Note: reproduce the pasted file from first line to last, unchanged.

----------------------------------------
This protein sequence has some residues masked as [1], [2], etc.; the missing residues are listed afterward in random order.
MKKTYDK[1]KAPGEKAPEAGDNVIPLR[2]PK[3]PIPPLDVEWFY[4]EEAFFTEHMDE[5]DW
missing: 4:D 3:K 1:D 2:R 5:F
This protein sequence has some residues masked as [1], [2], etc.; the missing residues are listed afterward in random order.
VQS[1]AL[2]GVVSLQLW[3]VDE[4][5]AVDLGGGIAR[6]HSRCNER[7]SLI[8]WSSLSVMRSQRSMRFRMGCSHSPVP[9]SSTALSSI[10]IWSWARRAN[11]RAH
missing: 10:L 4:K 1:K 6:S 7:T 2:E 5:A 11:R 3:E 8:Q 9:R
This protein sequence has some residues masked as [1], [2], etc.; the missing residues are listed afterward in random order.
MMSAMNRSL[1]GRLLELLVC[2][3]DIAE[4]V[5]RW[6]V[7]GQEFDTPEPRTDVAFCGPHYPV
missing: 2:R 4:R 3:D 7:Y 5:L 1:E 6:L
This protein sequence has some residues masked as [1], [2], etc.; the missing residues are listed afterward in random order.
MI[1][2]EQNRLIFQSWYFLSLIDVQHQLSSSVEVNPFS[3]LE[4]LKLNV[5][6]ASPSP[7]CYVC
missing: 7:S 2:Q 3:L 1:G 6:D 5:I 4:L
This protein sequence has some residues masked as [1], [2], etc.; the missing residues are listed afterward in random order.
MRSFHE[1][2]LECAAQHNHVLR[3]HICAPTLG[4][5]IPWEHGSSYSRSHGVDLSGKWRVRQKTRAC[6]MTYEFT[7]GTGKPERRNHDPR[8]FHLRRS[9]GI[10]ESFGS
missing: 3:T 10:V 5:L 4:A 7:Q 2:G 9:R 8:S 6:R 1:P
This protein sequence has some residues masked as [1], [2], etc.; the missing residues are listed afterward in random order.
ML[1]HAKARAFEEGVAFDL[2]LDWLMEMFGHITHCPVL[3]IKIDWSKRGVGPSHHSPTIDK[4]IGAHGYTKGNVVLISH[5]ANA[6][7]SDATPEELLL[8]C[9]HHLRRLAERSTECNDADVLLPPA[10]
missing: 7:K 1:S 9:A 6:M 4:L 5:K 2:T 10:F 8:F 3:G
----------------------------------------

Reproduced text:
This protein sequence has some residues masked as [1], [2], etc.; the missing residues are listed afterward in random order.
MKKTYDK[1]KAPGEKAPEAGDNVIPLR[2]PK[3]PIPPLDVEWFY[4]EEAFFTEHMDE[5]DW
missing: 4:D 3:K 1:D 2:R 5:F
This protein sequence has some residues masked as [1], [2], etc.; the missing residues are listed afterward in random order.
VQS[1]AL[2]GVVSLQLW[3]VDE[4][5]AVDLGGGIAR[6]HSRCNER[7]SLI[8]WSSLSVMRSQRSMRFRMGCSHSPVP[9]SSTALSSI[10]IWSWARRAN[11]RAH
missing: 10:L 4:K 1:K 6:S 7:T 2:E 5:A 11:R 3:E 8:Q 9:R
This protein sequence has some residues masked as [1], [2], etc.; the missing residues are listed afterward in random order.
MMSAMNRSL[1]GRLLELLVC[2][3]DIAE[4]V[5]RW[6]V[7]GQEFDTPEPRTDVAFCGPHYPV
missing: 2:R 4:R 3:D 7:Y 5:L 1:E 6:L
This protein sequence has some residues masked as [1], [2], etc.; the missing residues are listed afterward in random order.
MI[1][2]EQNRLIFQSWYFLSLIDVQHQLSSSVEVNPFS[3]LE[4]LKLNV[5][6]ASPSP[7]CYVC
missing: 7:S 2:Q 3:L 1:G 6:D 5:I 4:L
This protein sequence has some residues masked as [1], [2], etc.; the missing residues are listed afterward in random order.
MRSFHE[1][2]LECAAQHNHVLR[3]HICAPTLG[4][5]IPWEHGSSYSRSHGVDLSGKWRVRQKTRAC[6]MTYEFT[7]GTGKPERRNHDPR[8]FHLRRS[9]GI[10]ESFGS
missing: 3:T 10:V 5:L 4:A 7:Q 2:G 9:R 8:S 6:R 1:P
This protein sequence has some residues masked as [1], [2], etc.; the missing residues are listed afterward in random order.
ML[1]HAKARAFEEGVAFDL[2]LDWLMEMFGHITHCPVL[3]IKIDWSKRGVGPSHHSPTIDK[4]IGAHGYTKGNVVLISH[5]ANA[6][7]SDATPEELLL[8]C[9]HHLRRLAERSTECNDADVLLPPA[10]
missing: 7:K 1:S 9:A 6:M 4:L 5:K 2:T 10:F 8:F 3:G